New conflict element: "Green" hydrogen

A study shows that Morocco's greatest potential for green hydrogen lies in the territory it holds under military occupation.

03 May 2023

Photo: “Allah, the Country, the King”. Moroccan propaganda on a cliff near Dakhla, occupied Western Sahara. By @ElliLorz.

A team of Moroccan scientists last month published a study in the International Journal of Hydrogen Energy showing that “combining photovoltaic panels and wind turbines helps produce low-cost hydrogen in Morocco, especially in Dakhla”. Dakhla is however a town located mid-coast in the part of Western Sahara that Morocco has held under a brutal and military occupation since 1975.

While the kingdom has started to PR its green hydrogen potential, there have still been relatively few studies that have assessed that potential in terms of production cost. Water scarcity is a major issue for Morocco, and experts often cite the cost of desalination as a hampering factor for green hydrogen production. In addition, Morocco requires financial support to become a reliable supplier, but has already secured cooperation agreements for green hydrogen with Germany, the Netherlands and Portugal that will provide a financial injection.

The study undertaken by Morocco's ENSAM and EMI universities, on behalf of the Moroccan Institute for Solar and Renewable Energy (IRESEN) is entitled “Assessment of green hydrogen production in Morocco, using hybrid renewable sources (PV and wind)”, and analysed the potential on 5 sites in “Morocco”, selected on the basis of their renewable energy endowment. In reality, only three of the sites in the study are in Morocco proper (Tan-Tan, Tanger and Jorf Lasfar). The two remaining sites are in occupied Western Sahara: Dakhla and El Aaiún. 

The United Nations and international courts are clear that Western Sahara is not part of Morocco. But this seems to have slipped the eyes of the peer-reviewers of The International Journal of Hydrogen Energy. The journal is published by Elsevier and is an official journal of the International Association for Hydrogen Energy.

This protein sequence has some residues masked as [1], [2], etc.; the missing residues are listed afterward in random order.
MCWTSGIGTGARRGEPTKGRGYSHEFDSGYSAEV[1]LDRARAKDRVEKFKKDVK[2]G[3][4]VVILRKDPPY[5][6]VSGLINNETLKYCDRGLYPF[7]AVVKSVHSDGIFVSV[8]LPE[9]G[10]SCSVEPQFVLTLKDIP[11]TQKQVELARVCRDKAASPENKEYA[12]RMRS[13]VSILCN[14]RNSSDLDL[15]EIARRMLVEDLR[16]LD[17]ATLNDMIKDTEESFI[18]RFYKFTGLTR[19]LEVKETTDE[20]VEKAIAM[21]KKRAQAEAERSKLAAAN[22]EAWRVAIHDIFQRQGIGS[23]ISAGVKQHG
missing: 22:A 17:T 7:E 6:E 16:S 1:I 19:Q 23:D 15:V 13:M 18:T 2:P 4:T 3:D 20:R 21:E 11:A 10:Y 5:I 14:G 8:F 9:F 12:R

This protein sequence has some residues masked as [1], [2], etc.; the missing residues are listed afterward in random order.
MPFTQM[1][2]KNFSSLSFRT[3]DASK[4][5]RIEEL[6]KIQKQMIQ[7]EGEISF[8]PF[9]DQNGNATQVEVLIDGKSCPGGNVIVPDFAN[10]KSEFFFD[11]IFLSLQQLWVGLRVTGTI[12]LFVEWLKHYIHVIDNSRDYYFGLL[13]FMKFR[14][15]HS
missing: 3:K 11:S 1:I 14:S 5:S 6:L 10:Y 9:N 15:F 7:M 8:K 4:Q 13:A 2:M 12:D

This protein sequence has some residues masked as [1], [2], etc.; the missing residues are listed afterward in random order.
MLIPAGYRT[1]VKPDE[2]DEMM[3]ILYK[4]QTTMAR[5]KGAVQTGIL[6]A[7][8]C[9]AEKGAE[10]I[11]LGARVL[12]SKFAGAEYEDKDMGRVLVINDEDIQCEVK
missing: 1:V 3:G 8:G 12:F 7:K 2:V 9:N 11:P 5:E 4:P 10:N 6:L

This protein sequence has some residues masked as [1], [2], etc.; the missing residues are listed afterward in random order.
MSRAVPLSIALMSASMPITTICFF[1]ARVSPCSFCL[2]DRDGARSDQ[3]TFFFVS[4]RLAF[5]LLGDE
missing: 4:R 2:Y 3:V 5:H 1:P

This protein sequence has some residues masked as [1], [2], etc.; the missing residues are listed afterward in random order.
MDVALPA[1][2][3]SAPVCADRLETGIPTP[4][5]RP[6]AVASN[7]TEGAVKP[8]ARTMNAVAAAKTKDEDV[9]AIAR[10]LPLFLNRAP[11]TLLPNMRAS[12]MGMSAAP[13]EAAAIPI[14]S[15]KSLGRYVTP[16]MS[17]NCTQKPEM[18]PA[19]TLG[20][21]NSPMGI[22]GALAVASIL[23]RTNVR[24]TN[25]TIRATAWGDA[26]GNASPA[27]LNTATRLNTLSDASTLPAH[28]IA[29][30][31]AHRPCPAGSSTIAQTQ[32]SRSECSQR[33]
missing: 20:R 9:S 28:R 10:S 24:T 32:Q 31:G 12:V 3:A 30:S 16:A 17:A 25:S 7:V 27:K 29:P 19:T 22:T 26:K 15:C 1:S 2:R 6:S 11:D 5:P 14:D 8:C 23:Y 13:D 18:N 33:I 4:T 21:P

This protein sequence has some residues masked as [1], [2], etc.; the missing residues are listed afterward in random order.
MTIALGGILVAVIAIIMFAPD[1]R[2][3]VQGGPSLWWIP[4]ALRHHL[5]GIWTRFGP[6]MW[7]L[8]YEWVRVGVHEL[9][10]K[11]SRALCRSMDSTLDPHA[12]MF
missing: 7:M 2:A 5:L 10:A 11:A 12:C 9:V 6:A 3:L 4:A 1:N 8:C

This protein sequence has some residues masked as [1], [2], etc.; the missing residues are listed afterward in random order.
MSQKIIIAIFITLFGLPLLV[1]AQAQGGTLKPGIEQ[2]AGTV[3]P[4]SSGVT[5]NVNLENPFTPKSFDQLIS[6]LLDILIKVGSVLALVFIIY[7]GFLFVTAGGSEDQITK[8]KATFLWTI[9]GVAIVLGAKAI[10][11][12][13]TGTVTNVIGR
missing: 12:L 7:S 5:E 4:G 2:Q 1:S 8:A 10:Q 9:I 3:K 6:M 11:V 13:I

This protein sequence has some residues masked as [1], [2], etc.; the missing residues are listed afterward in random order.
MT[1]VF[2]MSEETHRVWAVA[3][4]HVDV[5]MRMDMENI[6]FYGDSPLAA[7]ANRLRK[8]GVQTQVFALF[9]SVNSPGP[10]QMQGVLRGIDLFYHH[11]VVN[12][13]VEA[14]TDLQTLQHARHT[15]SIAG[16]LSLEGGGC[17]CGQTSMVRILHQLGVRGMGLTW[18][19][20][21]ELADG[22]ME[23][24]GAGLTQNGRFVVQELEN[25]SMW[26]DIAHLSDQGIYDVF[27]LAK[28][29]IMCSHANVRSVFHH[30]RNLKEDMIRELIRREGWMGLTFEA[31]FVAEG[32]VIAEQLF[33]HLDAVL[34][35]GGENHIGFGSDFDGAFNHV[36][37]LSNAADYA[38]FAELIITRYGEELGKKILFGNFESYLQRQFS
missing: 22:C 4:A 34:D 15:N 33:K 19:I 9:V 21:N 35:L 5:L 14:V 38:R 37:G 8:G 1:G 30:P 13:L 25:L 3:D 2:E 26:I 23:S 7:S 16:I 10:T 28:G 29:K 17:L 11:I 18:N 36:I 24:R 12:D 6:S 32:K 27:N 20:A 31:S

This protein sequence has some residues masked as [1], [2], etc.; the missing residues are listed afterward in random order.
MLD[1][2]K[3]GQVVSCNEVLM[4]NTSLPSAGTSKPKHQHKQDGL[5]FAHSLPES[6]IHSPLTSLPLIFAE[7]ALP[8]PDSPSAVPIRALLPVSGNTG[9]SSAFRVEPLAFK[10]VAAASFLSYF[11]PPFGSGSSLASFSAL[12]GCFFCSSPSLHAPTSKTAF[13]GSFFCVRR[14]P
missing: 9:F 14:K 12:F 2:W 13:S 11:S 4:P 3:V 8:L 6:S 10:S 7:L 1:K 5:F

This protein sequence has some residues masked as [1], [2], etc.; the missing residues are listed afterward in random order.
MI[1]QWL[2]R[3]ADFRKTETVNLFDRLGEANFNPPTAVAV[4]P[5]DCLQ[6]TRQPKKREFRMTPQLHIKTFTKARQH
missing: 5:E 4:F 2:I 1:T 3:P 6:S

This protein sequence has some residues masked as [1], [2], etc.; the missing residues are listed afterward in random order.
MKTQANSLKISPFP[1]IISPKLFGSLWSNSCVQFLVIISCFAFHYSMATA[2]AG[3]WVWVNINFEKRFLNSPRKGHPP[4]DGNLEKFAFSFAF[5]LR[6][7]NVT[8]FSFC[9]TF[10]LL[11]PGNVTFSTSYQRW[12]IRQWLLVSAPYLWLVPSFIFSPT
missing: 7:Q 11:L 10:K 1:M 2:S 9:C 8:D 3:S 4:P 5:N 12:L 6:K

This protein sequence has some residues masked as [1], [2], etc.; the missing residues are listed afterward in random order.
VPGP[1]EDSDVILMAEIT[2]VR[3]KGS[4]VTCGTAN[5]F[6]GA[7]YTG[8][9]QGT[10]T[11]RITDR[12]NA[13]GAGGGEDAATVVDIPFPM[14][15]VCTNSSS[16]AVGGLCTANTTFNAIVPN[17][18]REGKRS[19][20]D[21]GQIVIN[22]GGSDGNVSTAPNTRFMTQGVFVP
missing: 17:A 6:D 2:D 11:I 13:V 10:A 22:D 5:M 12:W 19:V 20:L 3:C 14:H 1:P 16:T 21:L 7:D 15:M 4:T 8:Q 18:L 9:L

It is not the first time that an Elsevier publication publishes controversial studies that ignore the UN position on Western Sahara. 

In 2009, WSRW wrote to the editorial board of the geological journal Tectonophysics - another Elsevier publication - regarding publication of Morocco's illegal oil exploration offshore the occupied territory. The letters were not responded to. WSRW again wrote to Elsevier on 28 April 2023. 

“The site in Dakhla is the best one for the production of green hydrogen”, one of the five researchers told Moroccan media. “The production cost is very small” compared to the other areas in the study.

The production cost for green hydrogen in Dakhla would amount to 2.54$/kg, with El Aaiún not lagging far behind at 2,56$/kg. Production cost in the Moroccan areas that were part of the study were to two to three times as high: 7$/kg in Jorf Lasfar, 6,76$/kg in Tanger and 6$/kg in Tan-Tan.

In other words, the biggest potential for Moroccan green hydrogen production could be lying in occupied Western Sahara. 

Hydrogen is an energy source that is obtained by the electrolysis of water, conversing water into hydrogen and oxygen. If the energy used to power the process comes from renewable sources, the end product can be qualified as green hydrogen.

Morocco is considered a trail-blazer in the switch to more renewable energy sources. According to Statista, in 2021, it had the 4th highest installed concentrated solar power capacity globally, and the 2nd highest wind energy generation capacity on the African continent. What such figures hide, is that a significant portion of Morocco's wind and solar projects are not being developed in Morocco at all - but in occupied Western Sahara. 

WSRW's report Greenwashing Occupation (2021) estimated that the energy produced from wind in the territory could constitute 47.20% of Morocco’s total wind capacity by the year 2030, while its share of generated solar power may by then reach 32.64% of Morocco’s total solar capacity.


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